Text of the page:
For many college graduates a degree doesn’t always guarantee a job. Employers often seek experience in addition to education or training, which can pose a problem for recent graduates, so one local group is helping to promote the benefits of apprenticeships within the local tech community in an effort to bolster the local job market.
“When a company wants to offer an apprenticeship we don’t want them to feel like they have to reinvent the wheel. There are a lot of things that are successful that are happening here..,” said Technology Association of Georgia Savannah director, Casey Herrington.
On Monday, TAG Savannah hosted a forum that brought together local information technology specialists and representatives from the state’s technical and university college system to discuss the benefits of apprenticeships to Savannah’s workforce.
Aside from providing real world experience and helping to drive businesses to the area TAG Savannah board member Teddy Hickox said apprenticeship programs also teach students the soft skills they need for employment, mainly effective communication.
“A lot of our younger generations don’t have people skills. Those apprenticeships teach those kids it’s not just about being on the computer, but it’s actually communicating face-to-face with someone,” he said.
Technical College System of Georgia’s apprenticeship specialist, Kenny Adkins said the benefits of apprenticeship programs are in the numbers. According to Adkins, about 90 percent of program participants are still employed with the same company during the first three years after their apprenticeship is done.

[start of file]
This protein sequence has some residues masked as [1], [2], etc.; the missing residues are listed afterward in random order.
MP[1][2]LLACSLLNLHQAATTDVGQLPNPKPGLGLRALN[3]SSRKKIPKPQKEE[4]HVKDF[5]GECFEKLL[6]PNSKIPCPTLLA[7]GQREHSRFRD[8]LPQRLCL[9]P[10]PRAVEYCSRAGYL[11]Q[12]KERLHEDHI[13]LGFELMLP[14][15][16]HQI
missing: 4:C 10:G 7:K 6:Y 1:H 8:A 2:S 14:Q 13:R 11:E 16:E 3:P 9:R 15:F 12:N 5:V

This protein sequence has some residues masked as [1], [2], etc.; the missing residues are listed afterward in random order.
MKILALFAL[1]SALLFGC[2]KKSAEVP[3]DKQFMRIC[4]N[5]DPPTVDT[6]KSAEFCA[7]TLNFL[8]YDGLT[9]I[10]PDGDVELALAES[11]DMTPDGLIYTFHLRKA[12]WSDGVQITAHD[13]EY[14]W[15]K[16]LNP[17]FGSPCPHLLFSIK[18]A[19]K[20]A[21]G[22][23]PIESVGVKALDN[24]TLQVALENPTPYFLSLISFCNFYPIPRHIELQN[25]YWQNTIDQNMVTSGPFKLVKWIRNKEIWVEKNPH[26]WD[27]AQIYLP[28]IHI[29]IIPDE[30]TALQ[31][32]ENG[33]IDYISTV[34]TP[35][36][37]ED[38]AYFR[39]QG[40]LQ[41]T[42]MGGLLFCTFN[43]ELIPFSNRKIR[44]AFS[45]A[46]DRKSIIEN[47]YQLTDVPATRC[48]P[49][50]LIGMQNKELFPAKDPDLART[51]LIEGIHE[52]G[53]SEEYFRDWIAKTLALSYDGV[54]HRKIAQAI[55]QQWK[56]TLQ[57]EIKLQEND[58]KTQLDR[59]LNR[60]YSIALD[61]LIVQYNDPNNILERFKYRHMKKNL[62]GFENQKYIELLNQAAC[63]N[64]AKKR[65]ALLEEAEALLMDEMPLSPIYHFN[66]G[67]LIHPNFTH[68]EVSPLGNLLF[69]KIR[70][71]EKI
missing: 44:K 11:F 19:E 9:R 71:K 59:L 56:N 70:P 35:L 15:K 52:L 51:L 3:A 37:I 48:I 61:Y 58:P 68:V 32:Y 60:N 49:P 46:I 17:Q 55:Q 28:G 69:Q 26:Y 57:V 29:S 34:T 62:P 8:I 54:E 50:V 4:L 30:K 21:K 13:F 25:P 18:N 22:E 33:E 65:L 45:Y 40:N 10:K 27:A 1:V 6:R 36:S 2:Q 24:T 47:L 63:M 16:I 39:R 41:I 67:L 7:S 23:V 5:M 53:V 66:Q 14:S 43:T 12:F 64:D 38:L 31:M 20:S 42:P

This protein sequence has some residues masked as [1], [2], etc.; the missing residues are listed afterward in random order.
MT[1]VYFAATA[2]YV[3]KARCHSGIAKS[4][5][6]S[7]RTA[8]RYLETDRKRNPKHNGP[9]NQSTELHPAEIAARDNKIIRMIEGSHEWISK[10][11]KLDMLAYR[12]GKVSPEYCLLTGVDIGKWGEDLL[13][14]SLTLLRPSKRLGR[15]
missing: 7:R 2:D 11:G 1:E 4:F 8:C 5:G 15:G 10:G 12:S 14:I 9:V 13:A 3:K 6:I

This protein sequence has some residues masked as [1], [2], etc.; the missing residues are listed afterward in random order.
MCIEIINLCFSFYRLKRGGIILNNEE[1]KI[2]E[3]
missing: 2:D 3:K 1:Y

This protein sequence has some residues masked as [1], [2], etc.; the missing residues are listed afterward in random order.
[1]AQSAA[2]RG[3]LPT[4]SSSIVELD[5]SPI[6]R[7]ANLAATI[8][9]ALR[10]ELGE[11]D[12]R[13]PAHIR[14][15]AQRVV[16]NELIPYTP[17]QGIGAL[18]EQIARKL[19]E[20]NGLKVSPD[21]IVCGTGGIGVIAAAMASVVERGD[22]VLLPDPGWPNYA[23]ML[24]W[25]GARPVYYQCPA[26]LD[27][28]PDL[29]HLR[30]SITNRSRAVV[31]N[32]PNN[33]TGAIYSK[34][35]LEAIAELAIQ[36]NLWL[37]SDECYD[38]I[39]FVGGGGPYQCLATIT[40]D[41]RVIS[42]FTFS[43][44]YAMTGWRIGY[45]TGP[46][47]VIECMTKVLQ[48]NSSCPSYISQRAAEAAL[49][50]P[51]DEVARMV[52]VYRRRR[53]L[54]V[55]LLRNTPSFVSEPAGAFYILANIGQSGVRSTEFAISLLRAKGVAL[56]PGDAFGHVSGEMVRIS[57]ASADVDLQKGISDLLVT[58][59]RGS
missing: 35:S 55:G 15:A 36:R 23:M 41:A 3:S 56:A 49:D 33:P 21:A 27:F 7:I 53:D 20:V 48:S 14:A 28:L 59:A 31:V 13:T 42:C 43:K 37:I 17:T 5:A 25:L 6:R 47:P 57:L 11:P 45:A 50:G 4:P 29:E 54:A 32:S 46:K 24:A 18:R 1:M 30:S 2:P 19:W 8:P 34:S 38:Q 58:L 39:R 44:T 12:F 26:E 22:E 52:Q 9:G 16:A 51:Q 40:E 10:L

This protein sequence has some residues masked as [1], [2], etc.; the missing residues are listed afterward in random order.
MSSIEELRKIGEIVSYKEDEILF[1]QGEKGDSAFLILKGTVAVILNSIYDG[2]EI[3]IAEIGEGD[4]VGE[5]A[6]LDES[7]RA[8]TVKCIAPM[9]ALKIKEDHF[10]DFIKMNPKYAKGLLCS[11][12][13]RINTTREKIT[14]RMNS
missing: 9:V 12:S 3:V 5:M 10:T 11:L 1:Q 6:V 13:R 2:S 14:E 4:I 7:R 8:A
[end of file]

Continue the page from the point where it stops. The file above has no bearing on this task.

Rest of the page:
“They come to you relatively unskilled, so they’re paid less and along the way you can cultivate that corporate culture that you want in that employee and pay them more as they go along,” Adkins said of the benefits for employers.
“(Students) see a career track instead of just a paycheck every Friday. … It’s great for the individual because they can earn as they learn.”
For companies that are interesting in offering apprenticeships, Adkins said that there is no certain blueprint, but instead they can figure out what order of certification and training works best for their company’s needs.
“It’s a very flexible system that can be tailored to how a company wants to run their program,” he said.
For those in the local area who are interested in tech jobs, Herrington announced that TAG Savannah will soon launch an online job board in an effort to grow local job market.
“It’s meant to hold those apprenticeship jobs and one of the purposes of it is to show students that there are technology jobs here in Savannah,” Herrington said.
“Our goal is to try and retain talent in the Savannah area.”